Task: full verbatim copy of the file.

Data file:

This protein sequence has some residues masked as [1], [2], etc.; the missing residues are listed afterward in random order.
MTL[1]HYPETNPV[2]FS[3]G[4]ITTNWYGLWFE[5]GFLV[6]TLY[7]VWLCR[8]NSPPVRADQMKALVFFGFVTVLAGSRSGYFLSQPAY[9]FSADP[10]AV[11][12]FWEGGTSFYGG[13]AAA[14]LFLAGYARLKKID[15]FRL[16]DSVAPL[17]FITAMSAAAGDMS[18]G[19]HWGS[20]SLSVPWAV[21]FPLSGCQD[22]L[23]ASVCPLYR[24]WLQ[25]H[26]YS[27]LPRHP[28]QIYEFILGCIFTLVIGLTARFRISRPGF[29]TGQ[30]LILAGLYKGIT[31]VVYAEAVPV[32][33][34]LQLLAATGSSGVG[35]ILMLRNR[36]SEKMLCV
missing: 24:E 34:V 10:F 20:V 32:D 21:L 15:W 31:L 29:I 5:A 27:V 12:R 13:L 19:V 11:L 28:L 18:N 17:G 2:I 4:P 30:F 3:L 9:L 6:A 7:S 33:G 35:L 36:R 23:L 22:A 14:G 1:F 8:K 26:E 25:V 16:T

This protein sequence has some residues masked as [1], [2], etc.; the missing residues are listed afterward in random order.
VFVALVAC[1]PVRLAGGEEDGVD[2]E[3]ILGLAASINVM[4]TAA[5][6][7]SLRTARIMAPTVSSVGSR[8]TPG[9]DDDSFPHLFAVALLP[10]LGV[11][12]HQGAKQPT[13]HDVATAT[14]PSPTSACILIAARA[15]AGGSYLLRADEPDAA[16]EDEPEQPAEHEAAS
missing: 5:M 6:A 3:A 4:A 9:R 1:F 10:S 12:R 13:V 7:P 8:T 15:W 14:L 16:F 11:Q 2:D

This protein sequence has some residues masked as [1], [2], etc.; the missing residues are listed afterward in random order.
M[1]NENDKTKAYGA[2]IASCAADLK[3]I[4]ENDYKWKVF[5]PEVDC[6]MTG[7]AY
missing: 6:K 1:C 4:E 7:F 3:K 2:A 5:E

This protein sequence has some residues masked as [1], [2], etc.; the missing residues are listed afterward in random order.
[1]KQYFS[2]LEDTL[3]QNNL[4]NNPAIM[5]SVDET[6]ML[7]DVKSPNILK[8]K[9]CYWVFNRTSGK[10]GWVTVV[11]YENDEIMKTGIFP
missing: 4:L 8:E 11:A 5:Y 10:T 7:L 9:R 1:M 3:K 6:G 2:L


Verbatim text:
This protein sequence has some residues masked as [1], [2], etc.; the missing residues are listed afterward in random order.
MTL[1]HYPETNPV[2]FS[3]G[4]ITTNWYGLWFE[5]GFLV[6]TLY[7]VWLCR[8]NSPPVRADQMKALVFFGFVTVLAGSRSGYFLSQPAY[9]FSADP[10]AV[11][12]FWEGGTSFYGG[13]AAA[14]LFLAGYARLKKID[15]FRL[16]DSVAPL[17]FITAMSAAAGDMS[18]G[19]HWGS[20]SLSVPWAV[21]FPLSGCQD[22]L[23]ASVCPLYR[24]WLQ[25]H[26]YS[27]LPRHP[28]QIYEFILGCIFTLVIGLTARFRISRPGF[29]TGQ[30]LILAGLYKGIT[31]VVYAEAVPV[32][33][34]LQLLAATGSSGVG[35]ILMLRNR[36]SEKMLCV
missing: 24:E 34:V 10:F 20:V 32:D 21:L 15:W 31:L 29:I 5:A 27:V 12:R 13:L 19:V 11:L 28:L 18:N 17:G 2:I 4:P 30:F 3:L 9:L 6:A 7:S 33:G 35:L 36:R 23:L 22:A 14:G 1:F 8:K 26:E 25:V 16:T

This protein sequence has some residues masked as [1], [2], etc.; the missing residues are listed afterward in random order.
VFVALVAC[1]PVRLAGGEEDGVD[2]E[3]ILGLAASINVM[4]TAA[5][6][7]SLRTARIMAPTVSSVGSR[8]TPG[9]DDDSFPHLFAVALLP[10]LGV[11][12]HQGAKQPT[13]HDVATAT[14]PSPTSACILIAARA[15]AGGSYLLRADEPDAA[16]EDEPEQPAEHEAAS
missing: 5:M 6:A 3:A 4:A 9:R 1:F 10:S 12:R 13:V 7:P 8:T 15:W 14:L 16:F 11:Q 2:D

This protein sequence has some residues masked as [1], [2], etc.; the missing residues are listed afterward in random order.
M[1]NENDKTKAYGA[2]IASCAADLK[3]I[4]ENDYKWKVF[5]PEVDC[6]MTG[7]AY
missing: 6:K 1:C 4:E 7:F 3:K 2:A 5:E

This protein sequence has some residues masked as [1], [2], etc.; the missing residues are listed afterward in random order.
[1]KQYFS[2]LEDTL[3]QNNL[4]NNPAIM[5]SVDET[6]ML[7]DVKSPNILK[8]K[9]CYWVFNRTSGK[10]GWVTVV[11]YENDEIMKTGIFP
missing: 4:L 8:E 11:A 5:Y 10:T 7:L 9:R 1:M 3:K 6:G 2:L